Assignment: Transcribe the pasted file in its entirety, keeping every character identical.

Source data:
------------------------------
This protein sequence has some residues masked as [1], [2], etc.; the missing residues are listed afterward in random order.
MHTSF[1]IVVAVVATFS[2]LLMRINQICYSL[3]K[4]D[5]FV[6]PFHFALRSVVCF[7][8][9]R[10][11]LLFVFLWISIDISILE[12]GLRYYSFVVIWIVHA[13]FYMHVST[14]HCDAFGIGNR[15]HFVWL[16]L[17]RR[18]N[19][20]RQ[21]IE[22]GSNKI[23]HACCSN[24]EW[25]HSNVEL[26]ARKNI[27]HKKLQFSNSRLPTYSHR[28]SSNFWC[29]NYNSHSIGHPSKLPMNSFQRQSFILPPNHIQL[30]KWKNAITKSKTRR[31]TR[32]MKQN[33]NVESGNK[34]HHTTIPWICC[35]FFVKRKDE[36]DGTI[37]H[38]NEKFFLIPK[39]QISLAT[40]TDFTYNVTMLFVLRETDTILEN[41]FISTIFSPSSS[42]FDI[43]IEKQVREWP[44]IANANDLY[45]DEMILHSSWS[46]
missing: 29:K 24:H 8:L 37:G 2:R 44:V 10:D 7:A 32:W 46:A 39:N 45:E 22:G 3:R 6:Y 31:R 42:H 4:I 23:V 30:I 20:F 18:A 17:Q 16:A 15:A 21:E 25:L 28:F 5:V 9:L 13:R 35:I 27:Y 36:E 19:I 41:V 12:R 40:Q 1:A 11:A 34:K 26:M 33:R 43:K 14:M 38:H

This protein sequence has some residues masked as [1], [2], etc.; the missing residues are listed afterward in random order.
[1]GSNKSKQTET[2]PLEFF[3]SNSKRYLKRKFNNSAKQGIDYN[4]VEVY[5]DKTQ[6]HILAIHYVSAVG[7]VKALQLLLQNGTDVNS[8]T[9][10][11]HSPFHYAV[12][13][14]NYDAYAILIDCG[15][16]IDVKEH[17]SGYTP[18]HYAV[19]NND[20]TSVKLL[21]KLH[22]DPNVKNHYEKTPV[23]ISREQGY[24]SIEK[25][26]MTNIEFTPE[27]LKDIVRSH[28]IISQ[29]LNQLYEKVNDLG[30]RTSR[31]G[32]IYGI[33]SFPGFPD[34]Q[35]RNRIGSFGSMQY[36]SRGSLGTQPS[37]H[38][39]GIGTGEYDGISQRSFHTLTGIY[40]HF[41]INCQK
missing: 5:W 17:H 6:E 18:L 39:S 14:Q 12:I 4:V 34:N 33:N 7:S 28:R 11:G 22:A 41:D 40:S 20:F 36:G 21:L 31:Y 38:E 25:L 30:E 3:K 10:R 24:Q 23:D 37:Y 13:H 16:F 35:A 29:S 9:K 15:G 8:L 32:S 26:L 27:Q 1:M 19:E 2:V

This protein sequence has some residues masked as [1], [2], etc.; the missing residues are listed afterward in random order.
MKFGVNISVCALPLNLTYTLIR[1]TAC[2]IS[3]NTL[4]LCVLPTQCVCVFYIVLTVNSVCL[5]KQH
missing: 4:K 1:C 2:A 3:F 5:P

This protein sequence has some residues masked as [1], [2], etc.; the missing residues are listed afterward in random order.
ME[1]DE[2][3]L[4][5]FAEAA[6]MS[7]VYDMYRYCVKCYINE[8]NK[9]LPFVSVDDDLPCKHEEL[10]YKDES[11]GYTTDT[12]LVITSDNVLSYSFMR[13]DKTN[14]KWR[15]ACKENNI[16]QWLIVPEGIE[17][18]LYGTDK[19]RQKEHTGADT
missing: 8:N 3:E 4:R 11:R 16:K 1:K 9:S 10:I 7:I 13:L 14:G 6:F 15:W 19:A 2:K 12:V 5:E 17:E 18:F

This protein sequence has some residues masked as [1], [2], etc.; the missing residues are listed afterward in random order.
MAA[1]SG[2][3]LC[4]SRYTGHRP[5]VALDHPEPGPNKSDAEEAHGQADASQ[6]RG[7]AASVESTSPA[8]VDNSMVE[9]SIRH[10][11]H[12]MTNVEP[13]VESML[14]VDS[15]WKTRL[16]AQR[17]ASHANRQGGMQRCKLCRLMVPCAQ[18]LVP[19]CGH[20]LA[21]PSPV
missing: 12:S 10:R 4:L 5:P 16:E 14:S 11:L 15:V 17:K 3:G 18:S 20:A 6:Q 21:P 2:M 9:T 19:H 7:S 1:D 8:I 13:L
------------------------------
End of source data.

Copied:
This protein sequence has some residues masked as [1], [2], etc.; the missing residues are listed afterward in random order.
MHTSF[1]IVVAVVATFS[2]LLMRINQICYSL[3]K[4]D[5]FV[6]PFHFALRSVVCF[7][8][9]R[10][11]LLFVFLWISIDISILE[12]GLRYYSFVVIWIVHA[13]FYMHVST[14]HCDAFGIGNR[15]HFVWL[16]L[17]RR[18]N[19][20]RQ[21]IE[22]GSNKI[23]HACCSN[24]EW[25]HSNVEL[26]ARKNI[27]HKKLQFSNSRLPTYSHR[28]SSNFWC[29]NYNSHSIGHPSKLPMNSFQRQSFILPPNHIQL[30]KWKNAITKSKTRR[31]TR[32]MKQN[33]NVESGNK[34]HHTTIPWICC[35]FFVKRKDE[36]DGTI[37]H[38]NEKFFLIPK[39]QISLAT[40]TDFTYNVTMLFVLRETDTILEN[41]FISTIFSPSSS[42]FDI[43]IEKQVREWP[44]IANANDLY[45]DEMILHSSWS[46]
missing: 29:K 24:H 8:L 37:G 2:R 44:V 10:D 7:A 32:W 46:A 39:N 45:E 22:G 3:R 6:Y 31:R 42:H 4:I 23:V 30:I 20:F 18:A 17:Q 16:A 15:A 21:E 25:L 28:F 5:V 9:L 13:R 35:I 27:Y 36:E 19:I 41:V 12:R 40:Q 1:A 11:A 34:K 26:M 33:R 43:K 14:M 38:H

This protein sequence has some residues masked as [1], [2], etc.; the missing residues are listed afterward in random order.
[1]GSNKSKQTET[2]PLEFF[3]SNSKRYLKRKFNNSAKQGIDYN[4]VEVY[5]DKTQ[6]HILAIHYVSAVG[7]VKALQLLLQNGTDVNS[8]T[9][10][11]HSPFHYAV[12][13][14]NYDAYAILIDCG[15][16]IDVKEH[17]SGYTP[18]HYAV[19]NND[20]TSVKLL[21]KLH[22]DPNVKNHYEKTPV[23]ISREQGY[24]SIEK[25][26]MTNIEFTPE[27]LKDIVRSH[28]IISQ[29]LNQLYEKVNDLG[30]RTSR[31]G[32]IYGI[33]SFPGFPD[34]Q[35]RNRIGSFGSMQY[36]SRGSLGTQPS[37]H[38][39]GIGTGEYDGISQRSFHTLTGIY[40]HF[41]INCQK
missing: 5:W 17:H 6:E 18:L 39:S 14:Q 12:I 4:V 34:N 33:N 7:S 28:R 11:G 22:A 41:D 40:S 20:F 36:G 21:L 31:Y 38:E 25:L 30:E 3:K 10:R 24:Q 23:D 37:Y 13:H 16:F 35:A 29:S 9:K 15:G 8:L 32:S 26:L 27:Q 1:M 19:E 2:V

This protein sequence has some residues masked as [1], [2], etc.; the missing residues are listed afterward in random order.
MKFGVNISVCALPLNLTYTLIR[1]TAC[2]IS[3]NTL[4]LCVLPTQCVCVFYIVLTVNSVCL[5]KQH
missing: 4:K 1:C 2:A 3:F 5:P

This protein sequence has some residues masked as [1], [2], etc.; the missing residues are listed afterward in random order.
ME[1]DE[2][3]L[4][5]FAEAA[6]MS[7]VYDMYRYCVKCYINE[8]NK[9]LPFVSVDDDLPCKHEEL[10]YKDES[11]GYTTDT[12]LVITSDNVLSYSFMR[13]DKTN[14]KWR[15]ACKENNI[16]QWLIVPEGIE[17][18]LYGTDK[19]RQKEHTGADT
missing: 8:N 3:E 4:R 11:R 16:K 1:K 9:S 10:I 7:I 13:L 14:G 6:F 15:W 19:A 2:K 12:V 5:E 17:E 18:F

This protein sequence has some residues masked as [1], [2], etc.; the missing residues are listed afterward in random order.
MAA[1]SG[2][3]LC[4]SRYTGHRP[5]VALDHPEPGPNKSDAEEAHGQADASQ[6]RG[7]AASVESTSPA[8]VDNSMVE[9]SIRH[10][11]H[12]MTNVEP[13]VESML[14]VDS[15]WKTRL[16]AQR[17]ASHANRQGGMQRCKLCRLMVPCAQ[18]LVP[19]CGH[20]LA[21]PSPV
missing: 12:S 10:R 4:L 5:P 16:E 14:S 11:L 15:V 17:K 3:G 18:S 20:A 6:Q 21:P 2:M 9:T 19:H 7:S 1:D 8:I 13:L